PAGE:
Speaking of Broadway, I’m terrified for NYC. I love this city, and the pandemic has hollowed out so much of what makes it such a vibrant place. I worry for the restaurants and shops in my neighborhood. I worry about Broadway and all the other cultural institutions here. I don’t understand how the subway will survive. I don’t understand how NYC and New York are going to stay afloat financially. I’m committed to this city, but I’m scared for her.


I love to travel, especially internationally travel, and I don’t know that I’ll be able to do it at all for the next couple years. I can’t see getting on an airplane or cruise ship until there’s a vaccine. I feel like my world has gotten much smaller.


The most salient part of the pandemic for me is the monotony. March felt very chaotic, but for the last six weeks or so, I’ve gotten into a better daily routine. This helps in terms of energy, productivity, and not feeling like my world is spinning out of control, but it also means that the days and weeks pass in a jumbled blur.


Finally, there’s the psychological violence of watching your “leader” callously disregard the well-being of hundreds of millions of people and refuse to do the job that only he can do. And then worse, watching the members of his cult agree with him and revel in the nihilistic destruction of all we hold dear. It’s truly traumatic and makes me wonder if I simply don’t belong in this country. I may write more about this later, but I suspect this alone undergirds a large portion of the psychological and emotional difficulty of this time.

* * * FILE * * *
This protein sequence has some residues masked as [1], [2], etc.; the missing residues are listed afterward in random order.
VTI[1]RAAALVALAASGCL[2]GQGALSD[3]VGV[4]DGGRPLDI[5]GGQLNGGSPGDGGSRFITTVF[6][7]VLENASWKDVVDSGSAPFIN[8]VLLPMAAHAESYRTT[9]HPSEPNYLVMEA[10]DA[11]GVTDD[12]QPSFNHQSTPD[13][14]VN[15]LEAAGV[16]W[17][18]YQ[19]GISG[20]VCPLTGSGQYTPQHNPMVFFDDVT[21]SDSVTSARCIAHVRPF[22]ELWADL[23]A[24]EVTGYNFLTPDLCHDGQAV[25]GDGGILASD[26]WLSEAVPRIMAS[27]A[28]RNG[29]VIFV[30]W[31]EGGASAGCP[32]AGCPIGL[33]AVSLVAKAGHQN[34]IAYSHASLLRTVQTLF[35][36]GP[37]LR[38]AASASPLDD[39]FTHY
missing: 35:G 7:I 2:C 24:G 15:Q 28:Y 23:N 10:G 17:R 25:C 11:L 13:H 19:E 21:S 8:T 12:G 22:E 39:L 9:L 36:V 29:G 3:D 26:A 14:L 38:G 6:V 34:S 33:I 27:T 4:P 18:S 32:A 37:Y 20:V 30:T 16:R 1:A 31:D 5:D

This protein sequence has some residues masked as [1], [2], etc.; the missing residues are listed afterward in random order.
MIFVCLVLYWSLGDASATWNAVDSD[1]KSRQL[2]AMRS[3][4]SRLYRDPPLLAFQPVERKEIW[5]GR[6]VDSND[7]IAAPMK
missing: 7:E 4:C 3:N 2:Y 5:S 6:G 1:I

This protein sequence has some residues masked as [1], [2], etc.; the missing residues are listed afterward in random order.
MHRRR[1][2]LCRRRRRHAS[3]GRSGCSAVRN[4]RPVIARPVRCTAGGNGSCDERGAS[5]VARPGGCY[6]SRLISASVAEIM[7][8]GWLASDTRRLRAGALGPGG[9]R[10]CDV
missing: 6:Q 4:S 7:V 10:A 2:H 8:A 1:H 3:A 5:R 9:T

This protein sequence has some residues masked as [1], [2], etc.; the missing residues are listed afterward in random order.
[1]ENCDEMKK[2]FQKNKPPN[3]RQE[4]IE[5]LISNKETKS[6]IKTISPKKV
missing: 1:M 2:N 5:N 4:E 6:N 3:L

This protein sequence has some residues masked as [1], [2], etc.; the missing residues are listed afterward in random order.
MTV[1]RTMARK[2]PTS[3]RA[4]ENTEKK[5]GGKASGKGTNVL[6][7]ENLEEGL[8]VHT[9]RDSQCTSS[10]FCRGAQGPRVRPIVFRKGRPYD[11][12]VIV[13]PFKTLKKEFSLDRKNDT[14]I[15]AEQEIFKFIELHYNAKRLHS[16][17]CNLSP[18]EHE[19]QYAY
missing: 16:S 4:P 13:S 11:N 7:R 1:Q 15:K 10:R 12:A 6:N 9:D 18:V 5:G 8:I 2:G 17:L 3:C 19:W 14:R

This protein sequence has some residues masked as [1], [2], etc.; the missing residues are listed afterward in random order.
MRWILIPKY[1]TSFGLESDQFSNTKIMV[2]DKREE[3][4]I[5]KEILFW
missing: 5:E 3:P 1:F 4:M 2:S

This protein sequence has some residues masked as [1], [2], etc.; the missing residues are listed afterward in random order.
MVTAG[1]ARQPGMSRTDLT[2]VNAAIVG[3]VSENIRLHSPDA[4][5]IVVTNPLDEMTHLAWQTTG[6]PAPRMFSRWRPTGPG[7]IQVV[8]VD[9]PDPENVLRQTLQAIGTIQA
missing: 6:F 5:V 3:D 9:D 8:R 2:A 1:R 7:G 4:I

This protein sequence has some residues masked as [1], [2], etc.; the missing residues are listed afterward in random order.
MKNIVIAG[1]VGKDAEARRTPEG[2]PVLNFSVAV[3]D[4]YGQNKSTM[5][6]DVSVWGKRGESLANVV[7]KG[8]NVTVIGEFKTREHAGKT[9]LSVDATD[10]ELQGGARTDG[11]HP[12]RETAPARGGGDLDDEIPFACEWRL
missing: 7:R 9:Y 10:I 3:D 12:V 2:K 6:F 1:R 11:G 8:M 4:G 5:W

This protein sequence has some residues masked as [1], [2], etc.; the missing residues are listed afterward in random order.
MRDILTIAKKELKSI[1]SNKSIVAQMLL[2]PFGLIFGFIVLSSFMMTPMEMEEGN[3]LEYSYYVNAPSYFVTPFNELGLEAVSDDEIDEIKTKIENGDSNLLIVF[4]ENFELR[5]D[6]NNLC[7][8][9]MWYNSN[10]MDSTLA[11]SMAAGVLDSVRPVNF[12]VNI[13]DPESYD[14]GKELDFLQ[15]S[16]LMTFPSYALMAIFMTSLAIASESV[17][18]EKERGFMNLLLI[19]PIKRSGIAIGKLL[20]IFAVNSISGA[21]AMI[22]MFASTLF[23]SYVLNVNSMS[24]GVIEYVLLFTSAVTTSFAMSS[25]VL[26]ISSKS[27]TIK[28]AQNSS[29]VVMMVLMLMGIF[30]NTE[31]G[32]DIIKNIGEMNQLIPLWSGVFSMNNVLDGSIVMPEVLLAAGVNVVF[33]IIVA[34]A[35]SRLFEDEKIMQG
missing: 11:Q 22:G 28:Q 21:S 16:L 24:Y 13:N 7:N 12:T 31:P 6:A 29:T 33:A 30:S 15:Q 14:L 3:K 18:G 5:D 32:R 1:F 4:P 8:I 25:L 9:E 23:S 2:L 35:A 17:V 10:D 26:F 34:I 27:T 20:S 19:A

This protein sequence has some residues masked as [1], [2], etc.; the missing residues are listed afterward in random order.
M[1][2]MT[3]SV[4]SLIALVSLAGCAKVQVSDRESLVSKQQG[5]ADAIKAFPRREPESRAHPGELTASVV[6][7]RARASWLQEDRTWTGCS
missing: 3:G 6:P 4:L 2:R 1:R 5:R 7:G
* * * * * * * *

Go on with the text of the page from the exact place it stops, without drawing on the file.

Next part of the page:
Some bright spots

I do want to highlight a few good things that I’m experiencing during this time.


I’ve found myself coming up with a lot more ideas of things to make during this time. This newsletter is the most obvious example, but there are others. I’m finding myself having to be fairly judicious about which ideas I pursue because I have so many. I assume this is my brain’s coping strategy on some level.

No more autopilot

Something about this period has caused me to really rethink large chunks of my life and decisions I’ve made or values I’ve taken for granted. It’s making me reevaluate what’s important to me and how I want to spend my time. I thought about those things before, but doing so now feels more raw and open, more honest.


I restarted my meditation practice a few weeks ago, using the Waking Up app by Sam Harris. It’s not magic, but I do find myself a little more calm and less reactive.

The park

The best part of my day is the time I spend outside. We’re fortunate to live across the street from Riverside park, and I typically spend almost two hours in the park, both alone and with my wife and daughter. Regardless of what happens next, I plan to keep up with my new practice of morning runs and walks in the park.

My prediction